My ten favorite games of 2017, as of December the 23rd 2017. My actual rankings on the many quality games released in 2017 will probably shift a whole lot over the subsequent years - there's so many I didn't get around to but wish I had - yet I'm reasonably satisfied that the following list of ten still represents some of the best gaming experiences to be found in 2017. Just not all of them. I mean, how could it? A bajillion games came out this year, and very few had the good grace to be terrible so I could miss them off my list. Ingrates.
Anyhoo! We should probably lead this thing with a few honorable mentions:
- StarCrawlers combines procedural generation (the core ingredient of roguelikes) with traditional first-person dungeoneering for a compelling enough premise for a RPG - one I've seen only once before with 1993's Dungeon Hack - and buoyed it further with a neat gritty sci-fi cyberpunk aesthetic, deep turn-based combat with a moderately customizable party of four, and a branching storyline with its own series of pre-generated dungeons as a sort of support pillar to keep you motivated as you grind through the randomized stuff between the next level-recommended objective. Buggy, but definitely one of the more pleasant surprises this year. Just not, uh, pleasant enough to make it onto the list I guess???
- Doki Doki Literature Club, another freebie, was something that really hit the zeitgeist hard over the past few months: a harem dating sim that seeks to brutally subvert its slightly icky genre, which has been gaining ground on Steam in recent years despite being omnipresent in Japan for at least three decades. There's a relatively long period of normalcy before it starts dropping its surprises on you, along with some pretty disturbing imagery that needs content warnings out the wazoo, and then you're off to the races with its glitched out meta lunacy. Worth seeing for yourself, given the price.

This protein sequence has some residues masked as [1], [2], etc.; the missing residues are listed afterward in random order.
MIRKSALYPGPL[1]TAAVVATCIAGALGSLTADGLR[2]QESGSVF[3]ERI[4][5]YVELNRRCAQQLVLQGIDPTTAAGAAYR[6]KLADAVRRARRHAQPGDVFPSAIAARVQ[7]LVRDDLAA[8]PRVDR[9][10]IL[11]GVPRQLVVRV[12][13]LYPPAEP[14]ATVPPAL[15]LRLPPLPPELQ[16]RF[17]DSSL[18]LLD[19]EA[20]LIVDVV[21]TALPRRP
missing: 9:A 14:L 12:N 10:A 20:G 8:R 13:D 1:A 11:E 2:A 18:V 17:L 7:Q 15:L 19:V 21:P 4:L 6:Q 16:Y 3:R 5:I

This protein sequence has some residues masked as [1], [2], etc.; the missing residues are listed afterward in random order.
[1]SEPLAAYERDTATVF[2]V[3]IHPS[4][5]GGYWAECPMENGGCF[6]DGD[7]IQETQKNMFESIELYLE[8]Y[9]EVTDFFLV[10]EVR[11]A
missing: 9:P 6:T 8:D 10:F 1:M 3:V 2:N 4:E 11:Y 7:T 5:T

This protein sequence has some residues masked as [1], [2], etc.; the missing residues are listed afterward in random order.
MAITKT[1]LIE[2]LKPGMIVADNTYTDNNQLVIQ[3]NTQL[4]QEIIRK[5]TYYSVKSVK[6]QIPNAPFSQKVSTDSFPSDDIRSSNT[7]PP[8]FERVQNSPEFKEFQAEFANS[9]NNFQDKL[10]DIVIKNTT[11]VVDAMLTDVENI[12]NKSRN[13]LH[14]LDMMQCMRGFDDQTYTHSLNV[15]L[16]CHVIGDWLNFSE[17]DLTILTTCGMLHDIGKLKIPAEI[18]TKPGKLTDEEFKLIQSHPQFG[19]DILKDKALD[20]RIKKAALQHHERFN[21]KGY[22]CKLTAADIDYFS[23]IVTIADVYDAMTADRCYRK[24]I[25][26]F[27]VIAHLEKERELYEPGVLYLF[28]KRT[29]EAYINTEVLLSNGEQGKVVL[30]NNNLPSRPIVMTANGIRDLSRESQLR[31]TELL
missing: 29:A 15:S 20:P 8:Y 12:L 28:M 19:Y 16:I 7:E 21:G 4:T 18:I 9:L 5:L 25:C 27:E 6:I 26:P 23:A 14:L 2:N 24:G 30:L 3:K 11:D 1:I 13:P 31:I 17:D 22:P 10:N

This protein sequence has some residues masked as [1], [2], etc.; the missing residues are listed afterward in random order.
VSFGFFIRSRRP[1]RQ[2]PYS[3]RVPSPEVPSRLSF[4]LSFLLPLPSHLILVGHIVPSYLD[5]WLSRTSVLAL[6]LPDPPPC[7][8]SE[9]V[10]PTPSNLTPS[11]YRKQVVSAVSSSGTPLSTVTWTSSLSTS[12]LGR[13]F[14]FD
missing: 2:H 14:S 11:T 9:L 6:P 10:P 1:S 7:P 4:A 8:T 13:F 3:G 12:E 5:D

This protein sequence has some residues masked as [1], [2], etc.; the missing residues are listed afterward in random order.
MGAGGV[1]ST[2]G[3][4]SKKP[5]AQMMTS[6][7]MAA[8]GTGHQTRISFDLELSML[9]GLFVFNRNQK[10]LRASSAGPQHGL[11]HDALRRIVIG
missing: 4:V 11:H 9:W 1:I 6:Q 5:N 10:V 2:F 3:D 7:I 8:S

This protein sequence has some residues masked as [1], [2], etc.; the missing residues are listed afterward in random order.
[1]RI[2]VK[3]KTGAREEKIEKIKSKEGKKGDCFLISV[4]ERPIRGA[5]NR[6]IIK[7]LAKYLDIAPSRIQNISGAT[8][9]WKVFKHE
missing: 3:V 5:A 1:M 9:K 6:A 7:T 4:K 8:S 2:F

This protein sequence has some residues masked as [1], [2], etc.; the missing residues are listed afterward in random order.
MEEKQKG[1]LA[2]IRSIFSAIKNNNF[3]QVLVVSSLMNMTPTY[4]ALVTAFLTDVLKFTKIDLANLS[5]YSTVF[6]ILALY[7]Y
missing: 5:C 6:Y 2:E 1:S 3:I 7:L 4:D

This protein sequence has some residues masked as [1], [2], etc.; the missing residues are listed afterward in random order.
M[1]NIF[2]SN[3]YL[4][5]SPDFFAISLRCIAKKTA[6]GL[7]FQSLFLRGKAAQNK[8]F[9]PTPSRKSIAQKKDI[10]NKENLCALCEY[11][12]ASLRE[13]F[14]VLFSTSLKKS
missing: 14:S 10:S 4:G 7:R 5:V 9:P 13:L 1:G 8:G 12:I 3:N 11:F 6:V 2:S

- Uurnog Uurnlimited is an open-world puzzle-platformer that's like Fez in that it appears to be one thing and then becomes something else the further you dig into it. Its focal point is a big central hub room which is the only location in the game that remembers what you placed into it after you die, and from there the game builds its puzzles around finding and hoarding a large assortment of blocks, each of which has their own distinct functionality, and using them to approach the game's puzzles from a number of different angles. It has this great learning curve to it, as you figure out new applications for your tools through exploration and experimentation, and I was hooked on solving its many mysteries for a good couple of days. It's a Nifflas joint too, so you know he's got that chilled ambience on lock.
- Gravity Rush 2 has a lot going for it - for as vertiginous and confusing as that anti-gravity movement could be, it's really something when you're in its groove, plus that evocative soundtrack is fantastic - but the fact is that it feels like they took a so-so game with various issues and simply made more of everything, rather than addressing those faults and improving on the core experience. It's a sequel every bit as good as its predecessor, and almost twice as big, but one that does nothing to realize the latent potential of its franchise; it just feels like the zero-G equivalent of treading water instead.
I also didn't consider the following for various technical reasons: Danganronpa 1.2 Reload, which is a remastered compilation of two Vita VN games that were first released in English back in 2014; Full Throttle Remastered, which is similarly a gussied up version of a 1995 game; and Caveblazers, Flinthook, Cryptark, TumbleSeed and Loot Rascals, all of which are devilishly difficult "roguelites" that I bailed on long before I got anywhere close to a decisive conclusion. (Though, I suspect if I really pushed myself to get to their end states after many hours and hundreds of failed runs, they wouldn't rank regardless. Not terrible, but "they don't hang", to use the common GOTY vernacular.)